We Visit

Where to eat in Cambridge

Famous for its great thinkers and pioneering academic work, the university city is also home to a thriving food and drink community. Tessa Allingham headed to the Fens to do a little research of her own

This small Fenland city is heartstoppingly beautiful – the art, music and theatre are world class, the river Cam dreamy. The place fizzes with the output of stratospherically brilliant minds. In their own times here Charles Darwin, Sir Isaac Newton, Alan Turing, Sylvia Plath, Rosalind Franklin and Messrs Watson and Crick have pondered the evolution of mankind, discovered gravity, set us on the path to computer literacy, written exquisite poetry and cracked the significance of human DNA.

When it comes to food, Cambridge has typically been more fill-the-belly than nourish-the-soul, but with some strong new entries in The Good Food Guide 2020, things are looking up. For every slice of ordinary cake, insipid coffee, or tourist-trap meal, something correspondingly extraordinary lies round the corner. Finding the best just takes a bit of research.

Start at Fitzbillies where the Chelsea buns are famously, stickily fabulous. Fortifying yourself is important because this is a city best explored on foot or two wheels. Visit the ‘big three’ colleges – King’s for its spectacular chapel, Trinity for the Wren Library where you might see Newton’s notebook, and magnificent St John’s. If your energy flags, try one of the food stalls at the daily outdoor market, or grab a coffee at tiny Bould Brothers where expertise from bean sourcing to latte art is poured into every cup. Aromi bakery will tempt too, pistachio-filled cornetti or crisp arancini filling the soul with Sicilian sunshine.

Street food is big and delicious – lunchtime locations vary so check the FoodPark website to find the rotating line-up. Or head over to Thirsty for a drink and bite from whichever food truck is parked outside that day. Steamed baos, fragrant Sri Lankan curries, or Middle Eastern mezze anyone? A flurry of new arrivals is putting the Grafton shopping centre’s Food Social area on the map too: this is where you’ll find one of the GFG’s quirkiest newcomers, Amélie, with its made-to-order flammekueche (stone-baked Alsatian flatbreads) – the crème fraîche, onions, smoked lardons and Gruyère option is particularly magnifique, but there are many others. Bus hop down Hills Road for a laden Swedish platter, or Turkish eggs poached and served with garlicky labneh, chilli butter and sourdough. Or head to Norfolk Street Bakery for its sell-out pastel de nata, choose a confectionery masterpiece from Dulcedo Patisserie & Dessert Kitchen, or lick a second-to-none cone at Jack’s Gelato.

Flammekueche at Amélie

For a quick drink, head to The Eagle, because if it’s good enough for James Watson and Francis Crick… In 1953, so the story goes, they dashed out of the Cavendish Laboratory into the pub and announced to anyone who’d listen that they’d solved the conundrum of the double helix. Raise a glass to that world-changing discovery, and raise your eyes to the ceiling as you do, for it is covered in the signatures of returning Second World War airmen. The Pint Shop, The Cambridge Blue and The Petersfield all offer good craft ales, while real aficionados visit the city in November (13-16) for the beer festival.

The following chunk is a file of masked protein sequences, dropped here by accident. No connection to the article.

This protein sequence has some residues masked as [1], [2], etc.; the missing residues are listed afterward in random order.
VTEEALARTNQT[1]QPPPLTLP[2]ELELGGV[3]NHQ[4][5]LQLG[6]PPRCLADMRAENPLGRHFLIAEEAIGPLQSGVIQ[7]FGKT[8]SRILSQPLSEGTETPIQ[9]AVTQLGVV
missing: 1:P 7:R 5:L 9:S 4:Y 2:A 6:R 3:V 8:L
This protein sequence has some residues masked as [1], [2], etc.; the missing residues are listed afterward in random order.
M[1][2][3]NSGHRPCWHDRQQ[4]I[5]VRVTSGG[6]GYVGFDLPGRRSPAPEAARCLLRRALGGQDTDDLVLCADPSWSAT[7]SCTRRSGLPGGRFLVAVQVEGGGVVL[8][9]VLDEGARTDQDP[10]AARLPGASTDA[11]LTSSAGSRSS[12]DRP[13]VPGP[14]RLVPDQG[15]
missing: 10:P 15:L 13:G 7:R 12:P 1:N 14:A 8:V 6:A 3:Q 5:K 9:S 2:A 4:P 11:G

Dinner? Varsity may claim to be the city’s oldest restaurant, but its bistro fare and neighbourhood vibe tick a contemporary box; the same goes for its sister, Trinity. The Cambridge Chop House and SmokeWorks are also siblings and, as the names suggest, give top billing to muscular portions of meat. For more plant-based fare, cross Parker’s Piece municipal park to Mill Road to find another of this year’s outstanding GFG newcomers, Vanderlyle. Take a seat to enjoy the ‘originality and vigour’ of Alex Rushmer’s thoughtful, flavour-packed cooking, served up in a no-frills, relaxed restaurant.

Mill Road is worth a wander. Drop in at Atithi for contemporary pan-Indian dishes, or fresh-faced café-pizzeria Scott’s All Day (delicious bacon sausages are from the superb Mill Road Butchers opposite). There are flat whites, smashed avocados and shakshuka-fuelled brunches aplenty on this road, but you can also buy jasmine rice by the 10kg sack in a Korean supermarket, get your cash converted, or a chair upholstered.

Two of Cambridge’s hottest tables are just north of the city centre. At much-loved Midsummer House on the eponymous Common, Daniel Clifford and Mark Abbott deliver supremely polished, classic cooking to a loyal fanbase. Close by is Restaurant Twenty-Two where Sam Carter and partner Alex Olivier run a ‘distinctly classy operation’. Book well ahead because this fast-rising star is deservedly popular.

Where to stay? The magnificent University Arms takes some beating, not least because of the in-house Parker’s Tavern, where Tristan Welch turns out inventive seasonal cooking, at once luxurious and familiar. On the other side of Parker’s Piece try The Gonville Hotel, home also to stylish Italian restaurant Cotto (don’t miss Hans Schweitzer’s chocolate creations), or near the train station there’s The Tamburlaine Hotel, with its slick cocktail bar and the promise of a refined afternoon tea. For those curious to taste undergraduate life, check out University Rooms, which offers simple bed and breakfast accommodation in colleges.


Published October 2019